Cooper takes over as Baker pres
Baker College junior Christine Cooper took over as Baker president Wednesday. Former president Megan McSpedon stepped down a week ago citing personal reasons. As president, Cooper hopes to continue helping Baker students get used to their new building, improve interactions between freshmen and upperclassmen and rewrite the bylaws and constitution.
When McSpedon, a Baker senior, announced she was stepping down, the Baker government had two days to appoint an interim president who would become president if nobody else petitioned to run in the elections, Cooper said.
"I felt like I had the time and experience to give it my all," Cooper said.
Cooper has been actively involved in Baker government since her freshman year, first as social chair, then educational vice president and, most recently, executive vice president.
After nobody else submitted their intent to run by Tuesday, Cooper became president. Cooper said she was enjoying her new duties so far.
"It's definitely a steep learning curve because everyone else who is a president has been doing it for a few months and knows what current issues are, whereas I was thrown into the mix this week," Cooper said. "But everything is going well so far."
Cooper said the other college presidents and McSpedon have been instrumental in helping her transition into her new position.
"All the other presidents are super friendly in helping me figure out what's going on and Megan's been really helpful with transitioning and helping me not feel lost," Cooper said.
McSpedon said she was confident in the future of Baker's government due to its system of lateral leadership - the idea that their community is stronger if everyone, including those not directly involved in college government, has the opportunity to be a leader.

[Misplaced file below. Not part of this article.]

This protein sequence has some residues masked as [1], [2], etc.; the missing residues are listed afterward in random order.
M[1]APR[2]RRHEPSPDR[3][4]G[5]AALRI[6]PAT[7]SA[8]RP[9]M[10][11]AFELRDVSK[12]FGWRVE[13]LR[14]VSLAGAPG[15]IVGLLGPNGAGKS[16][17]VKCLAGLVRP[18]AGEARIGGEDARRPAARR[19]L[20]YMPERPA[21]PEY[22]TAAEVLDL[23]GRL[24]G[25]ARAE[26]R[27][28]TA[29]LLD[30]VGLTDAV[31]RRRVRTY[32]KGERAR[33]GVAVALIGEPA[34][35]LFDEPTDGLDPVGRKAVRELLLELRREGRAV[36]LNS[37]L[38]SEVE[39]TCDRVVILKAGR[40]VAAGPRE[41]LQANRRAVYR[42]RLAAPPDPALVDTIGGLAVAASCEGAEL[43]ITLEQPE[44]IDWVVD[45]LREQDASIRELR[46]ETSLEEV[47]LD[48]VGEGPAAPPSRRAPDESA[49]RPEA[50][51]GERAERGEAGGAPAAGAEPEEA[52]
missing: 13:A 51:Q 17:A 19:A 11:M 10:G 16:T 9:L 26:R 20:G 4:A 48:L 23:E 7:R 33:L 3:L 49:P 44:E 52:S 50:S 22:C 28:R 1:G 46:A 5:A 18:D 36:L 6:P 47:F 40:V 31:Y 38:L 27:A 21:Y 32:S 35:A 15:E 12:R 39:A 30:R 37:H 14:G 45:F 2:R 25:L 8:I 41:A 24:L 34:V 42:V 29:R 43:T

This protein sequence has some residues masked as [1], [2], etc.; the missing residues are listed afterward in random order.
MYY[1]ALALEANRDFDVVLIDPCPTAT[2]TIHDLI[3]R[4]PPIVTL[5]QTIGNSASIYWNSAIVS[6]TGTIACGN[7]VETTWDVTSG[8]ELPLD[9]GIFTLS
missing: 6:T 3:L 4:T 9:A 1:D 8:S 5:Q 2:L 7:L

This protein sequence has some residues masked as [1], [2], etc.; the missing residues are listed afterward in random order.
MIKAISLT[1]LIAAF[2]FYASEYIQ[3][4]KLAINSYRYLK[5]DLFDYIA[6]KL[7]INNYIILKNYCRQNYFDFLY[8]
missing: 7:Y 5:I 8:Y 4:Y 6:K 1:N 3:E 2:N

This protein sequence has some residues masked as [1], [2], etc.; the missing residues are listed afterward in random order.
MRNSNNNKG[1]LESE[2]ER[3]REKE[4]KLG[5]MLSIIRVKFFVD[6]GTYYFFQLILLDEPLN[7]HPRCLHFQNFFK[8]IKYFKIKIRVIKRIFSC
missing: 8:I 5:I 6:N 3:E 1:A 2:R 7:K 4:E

"Ideally, everyone is equally aware of what's happening and on Cabinet everyone's equally involved in decisions," McSpedon said. "We try to involve the community [in all decisions] so my stepping down doesn't really affect things that much."
Associate Dean of Undergraduates Matthew Taylor said he was also confident that Baker would continue moving in a positive direction because of their strong, well-defined government and culture.
"The way the Baker presidents make decisions has been really consistent over the past five years," Taylor said. "This shows they have a healthy, well-governed community. Whatever the change might be, they will handle it."
McSpedon has been involved in Baker government since her freshman year as social chair, part of the committee on renovating Baker and establishing the sister college relationship with Duncan College and coordinating Duncan's first Orientation Week. She said she was most proud of her role in facilitating the Baker-Duncan relationship over the past year. She coordinated O-Week along with Clare Shorall (Duncan '10) and Baker senior Shea Kearney, and spent the last year helping Duncan form its own community.
"We were really trying to facilitate a year where Duncan was supported and the freshmen were able to create their own community while also meeting the needs of Baker and making sure everyone was happy there," McSpedon said. "I'm really proud of what we did there."
Taylor said he was impressed by McSpedon's abilities to balance her devotion to Baker and the needs of Duncan.
"That role really sums up her service to campus more than anything," Taylor said. "It took courage and community-mindedness to step away from Baker. It was a huge task that was unknown in many ways and she really devoted herself to it."
McSpedon said she was also proud of the ease with which the Baker community transfered to their new building.
"I'm really proud of Baker with all the transition that we've had this year - RAs, masters, now me - but I think that the way we've handled all this transition really shows that our core values are important; this idea that underclassmen are just as important as upperclassmen and given chances to lead," McSpedon said. "Watching the way this year has played out I couldn't be more proud of the way we've tried to do that."
McSpedon's influence and leadership during her time as president were clear, Taylor said.
"She brought experience and the previous relationships she had built contributed positively to how well [the current] group [of presidents] is working," Taylor said.
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